I also used google to find what society feels and believes about suicide. The stigma related to the word “suicide” is typically not good and I admit when hearing the word I too think of it negatively. This is the reason why mainstream medical, mental health and health policy organizations have adopted the terms “aid in dying” or “physician-assisted dying” to refer to this choice (Death with dignity terminology). But isn’t dying a pretty serious ordeal? Is physician-assisted suicide something we should try to sugarcoat and make sound like something isn’t? Regardless of the way the word sounds or how the practice is phrased suicide is simply the taking of one’s own like, physician-assisted or not. I believe that the phrasing/wording of the practice should not be altered or changed to sound another way because assisted-suicide is exactly what it sounds like and is too serious of a matter to be changed.
In Eois Snyder and Arthur L. Caplin’s book “Assisted suicide: Finding Common Ground” they discuss the domains of suffering and the idea that suicidal individuals, terminally ill or not, have the same thoughts and feelings whilst suffering (Snyder and Caplins pp. 46). Why is that? Does that imply that suicidal individuals and terminally ill patients are in the same headspace? Or at least close? In 1998 fifteen terminally ill residents of Oregon ended their lives by overdoses of medication legally supplied to them by their physicians (Snyder and Caplins pp. 84). Is this considered physician-assisted suicide? The answer is no, so why is it justified by society with the claim that the individuals were terminally ill? Why didn’t they just use Oregon’s Death with Dignity Laws? I believe that the idea of expressing suicidal thoughts is so difficult for individuals that even when the necessary means are available they aren’t used. Same for individuals suffering from mental illness or other means that would drive them towards the option of suicide. I think the biggest misconception about suicide is that it is selfish, senseless, and easily avoidable which I believe plays a huge role in the suicide rates and ultimately makes these suicidal individuals feel like they can’t talk to anybody. This is why I think neither traditional suicide or physician-assisted suicide should be ranked “more socially acceptable” over the other. And who are we to deem one more “acceptable” than the other?
Regardless of traditional or physician-assisted suicide religion argues neither are the answer and suicide in itself is wrong. I do not agree with that statement. According to Death with Dignity religion and spirituality webpage, the Roman Catholic Church believes “the killing of a human being, even by an act of omission to eliminate suffering, violates divine law and offends the dignity of the human person. Similarly, Christian Science believes that hastened dying is not a genuine expression of faith and is a denial of God’s presence and power (Death with dignity religion and spirituality). But does that mean an individual of a certain religion shouldn’t have access to means they personally feel necessary? I don’t believe so. I believe that no matter what religion a person practices they should have to ability to decide their fate if they feel it’s necessary. On the contrary, I agree that religions set forth their own rules and regulations and are entitled to assign consequences if they have the power to do so.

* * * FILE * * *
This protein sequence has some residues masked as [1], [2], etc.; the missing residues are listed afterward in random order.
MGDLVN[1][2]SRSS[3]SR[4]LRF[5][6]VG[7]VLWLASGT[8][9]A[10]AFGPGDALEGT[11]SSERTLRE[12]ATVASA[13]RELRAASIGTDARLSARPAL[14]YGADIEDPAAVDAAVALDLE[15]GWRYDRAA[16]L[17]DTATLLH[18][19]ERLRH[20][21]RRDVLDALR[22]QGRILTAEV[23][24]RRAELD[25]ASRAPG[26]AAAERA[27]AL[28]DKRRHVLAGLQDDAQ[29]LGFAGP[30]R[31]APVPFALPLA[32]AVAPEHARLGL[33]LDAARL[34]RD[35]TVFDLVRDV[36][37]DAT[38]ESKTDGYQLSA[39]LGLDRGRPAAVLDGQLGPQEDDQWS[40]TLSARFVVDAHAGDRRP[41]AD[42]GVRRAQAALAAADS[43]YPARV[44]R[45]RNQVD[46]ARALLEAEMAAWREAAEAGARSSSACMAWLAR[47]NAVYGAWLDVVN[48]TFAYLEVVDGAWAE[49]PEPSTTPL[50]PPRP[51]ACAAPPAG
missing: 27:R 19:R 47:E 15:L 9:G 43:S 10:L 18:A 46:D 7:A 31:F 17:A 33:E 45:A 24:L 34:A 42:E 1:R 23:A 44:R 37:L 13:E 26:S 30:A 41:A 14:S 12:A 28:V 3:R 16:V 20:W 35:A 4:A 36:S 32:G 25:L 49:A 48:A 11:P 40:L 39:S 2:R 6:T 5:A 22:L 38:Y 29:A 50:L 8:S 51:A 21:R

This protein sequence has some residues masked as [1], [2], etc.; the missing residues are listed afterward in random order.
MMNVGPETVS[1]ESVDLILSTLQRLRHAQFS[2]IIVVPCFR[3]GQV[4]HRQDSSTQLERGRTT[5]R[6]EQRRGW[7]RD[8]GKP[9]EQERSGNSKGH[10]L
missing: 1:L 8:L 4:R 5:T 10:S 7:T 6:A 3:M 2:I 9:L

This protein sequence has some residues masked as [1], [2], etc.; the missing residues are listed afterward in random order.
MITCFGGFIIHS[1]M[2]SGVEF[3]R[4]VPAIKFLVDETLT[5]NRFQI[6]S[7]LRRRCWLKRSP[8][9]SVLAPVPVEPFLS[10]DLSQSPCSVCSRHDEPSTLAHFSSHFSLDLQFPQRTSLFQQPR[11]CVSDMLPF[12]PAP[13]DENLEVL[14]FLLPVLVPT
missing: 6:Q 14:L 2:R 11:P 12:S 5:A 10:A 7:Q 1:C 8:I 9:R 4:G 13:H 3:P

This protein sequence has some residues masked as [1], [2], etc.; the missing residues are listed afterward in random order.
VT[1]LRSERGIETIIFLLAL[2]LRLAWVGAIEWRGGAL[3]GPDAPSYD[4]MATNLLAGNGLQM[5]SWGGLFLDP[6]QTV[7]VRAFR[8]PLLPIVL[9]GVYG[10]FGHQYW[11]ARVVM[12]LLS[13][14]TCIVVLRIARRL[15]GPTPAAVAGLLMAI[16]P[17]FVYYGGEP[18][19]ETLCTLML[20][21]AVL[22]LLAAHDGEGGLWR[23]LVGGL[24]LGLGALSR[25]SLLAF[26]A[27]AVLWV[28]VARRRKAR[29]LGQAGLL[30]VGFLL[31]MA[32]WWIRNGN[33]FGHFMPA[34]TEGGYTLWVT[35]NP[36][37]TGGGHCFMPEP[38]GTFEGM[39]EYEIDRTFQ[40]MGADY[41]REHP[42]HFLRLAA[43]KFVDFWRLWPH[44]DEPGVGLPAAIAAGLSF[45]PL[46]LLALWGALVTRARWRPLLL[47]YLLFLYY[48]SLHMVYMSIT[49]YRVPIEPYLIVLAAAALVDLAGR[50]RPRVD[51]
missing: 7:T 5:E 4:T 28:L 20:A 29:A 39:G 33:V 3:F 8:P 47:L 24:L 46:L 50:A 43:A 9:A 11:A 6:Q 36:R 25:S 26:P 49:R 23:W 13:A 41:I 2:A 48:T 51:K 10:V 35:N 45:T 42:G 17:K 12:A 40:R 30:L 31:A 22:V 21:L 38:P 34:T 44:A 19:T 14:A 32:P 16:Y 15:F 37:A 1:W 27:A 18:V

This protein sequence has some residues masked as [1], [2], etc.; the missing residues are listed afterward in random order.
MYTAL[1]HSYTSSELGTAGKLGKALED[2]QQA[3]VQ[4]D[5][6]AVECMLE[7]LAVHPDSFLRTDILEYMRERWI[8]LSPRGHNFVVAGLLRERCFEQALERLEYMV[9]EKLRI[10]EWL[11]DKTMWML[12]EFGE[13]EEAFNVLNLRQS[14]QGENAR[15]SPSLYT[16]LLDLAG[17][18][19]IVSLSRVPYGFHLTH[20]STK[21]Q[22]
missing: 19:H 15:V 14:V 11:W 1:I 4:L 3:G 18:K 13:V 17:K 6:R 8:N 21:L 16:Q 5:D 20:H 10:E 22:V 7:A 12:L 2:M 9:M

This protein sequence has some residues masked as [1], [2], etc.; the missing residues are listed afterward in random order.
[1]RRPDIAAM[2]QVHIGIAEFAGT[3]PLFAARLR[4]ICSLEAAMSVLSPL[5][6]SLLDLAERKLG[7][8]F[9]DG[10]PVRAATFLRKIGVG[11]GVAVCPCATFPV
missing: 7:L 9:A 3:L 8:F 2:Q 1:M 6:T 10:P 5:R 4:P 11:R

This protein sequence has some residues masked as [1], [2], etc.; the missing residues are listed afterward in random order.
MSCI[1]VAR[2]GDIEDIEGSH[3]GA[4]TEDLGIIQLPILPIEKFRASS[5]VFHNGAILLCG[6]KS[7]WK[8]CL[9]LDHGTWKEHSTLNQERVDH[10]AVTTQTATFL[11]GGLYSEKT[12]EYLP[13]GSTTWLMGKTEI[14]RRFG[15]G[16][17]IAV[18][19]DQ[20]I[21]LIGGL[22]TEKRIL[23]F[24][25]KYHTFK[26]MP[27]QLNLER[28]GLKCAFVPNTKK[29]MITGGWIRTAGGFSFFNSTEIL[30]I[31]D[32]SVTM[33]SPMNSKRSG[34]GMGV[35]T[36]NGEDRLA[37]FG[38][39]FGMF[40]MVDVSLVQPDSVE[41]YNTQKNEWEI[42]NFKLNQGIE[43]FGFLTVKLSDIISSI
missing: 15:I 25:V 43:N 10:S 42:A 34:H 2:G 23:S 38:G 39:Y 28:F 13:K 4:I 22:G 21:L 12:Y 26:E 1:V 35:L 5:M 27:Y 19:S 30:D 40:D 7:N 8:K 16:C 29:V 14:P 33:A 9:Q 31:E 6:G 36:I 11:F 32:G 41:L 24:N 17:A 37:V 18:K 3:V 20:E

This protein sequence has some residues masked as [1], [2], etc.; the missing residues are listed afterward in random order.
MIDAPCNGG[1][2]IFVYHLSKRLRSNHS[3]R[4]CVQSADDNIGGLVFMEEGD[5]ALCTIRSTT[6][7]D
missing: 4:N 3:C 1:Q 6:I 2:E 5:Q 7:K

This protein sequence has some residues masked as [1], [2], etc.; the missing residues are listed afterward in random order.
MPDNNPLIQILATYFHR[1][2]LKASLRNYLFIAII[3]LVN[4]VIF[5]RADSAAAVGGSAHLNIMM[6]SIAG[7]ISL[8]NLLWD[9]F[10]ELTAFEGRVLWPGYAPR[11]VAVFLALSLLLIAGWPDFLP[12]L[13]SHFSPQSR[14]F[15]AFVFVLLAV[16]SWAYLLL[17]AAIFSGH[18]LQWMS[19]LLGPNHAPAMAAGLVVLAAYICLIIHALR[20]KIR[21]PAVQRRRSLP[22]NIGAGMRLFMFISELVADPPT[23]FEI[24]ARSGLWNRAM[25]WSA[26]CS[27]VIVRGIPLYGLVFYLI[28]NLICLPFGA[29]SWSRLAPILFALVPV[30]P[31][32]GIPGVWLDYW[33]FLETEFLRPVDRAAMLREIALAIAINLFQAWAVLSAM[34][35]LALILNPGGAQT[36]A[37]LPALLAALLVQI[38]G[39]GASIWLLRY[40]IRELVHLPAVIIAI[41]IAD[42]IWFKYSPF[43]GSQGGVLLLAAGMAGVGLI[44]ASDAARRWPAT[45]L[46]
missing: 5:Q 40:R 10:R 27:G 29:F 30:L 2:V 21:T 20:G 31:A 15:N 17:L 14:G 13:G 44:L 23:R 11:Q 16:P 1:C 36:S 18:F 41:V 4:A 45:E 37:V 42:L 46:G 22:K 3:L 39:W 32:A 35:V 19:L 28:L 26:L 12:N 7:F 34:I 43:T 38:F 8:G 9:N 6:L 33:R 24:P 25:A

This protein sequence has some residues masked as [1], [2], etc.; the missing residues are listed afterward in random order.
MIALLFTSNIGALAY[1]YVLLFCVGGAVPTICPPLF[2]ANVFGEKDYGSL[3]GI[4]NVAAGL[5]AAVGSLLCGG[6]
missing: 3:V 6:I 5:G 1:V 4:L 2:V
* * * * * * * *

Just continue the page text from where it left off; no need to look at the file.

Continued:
Similar to the way many religions go against the practice, so does the Hippocratic Oath or does it? Google defines the Hippocratic Oath as “an oath stating the obligations and proper conduct of doctors, formerly taken by those beginning medical practice.” Today, it is most often cited as a single phrase, “First do no harm.” But isn’t being the cause for an individual’s death essentially causing them harm? Maybe, but I think that depends on how we as individuals define the word “harm.” To me, causing someone’s death is doing them harm, but I believe physicians forcing terminally ill patients to endure pain and suffering when they would like to end their lives is also doing them harm.
Ultimately I believe that having access to death with dignity laws is more about the individual having the choice to die than actually dying. I find it evident that there is no way to enact Death with Dignity laws that cater to everybody. However, this shouldn’t be the reason why it is not legalized. Regardless of beliefs, opinions, religion, oaths, and everything in between, I find common ground in the idea that doctors are here to help their patients in any way possible. In any way possible, to me, that includes prescribing a patient a medication that would cause their death. Although I agree there are strong reasons for people to feel uneasy about the legalization of the practice, it is certainly true that even with the legalization of the practice it is still only an option and does not by any means have to be used. At the end of the day, we’re all going to die and some sooner than others. If those others have the option to do so in the most peaceful, least painful, and legal way possible, who are we to stop them?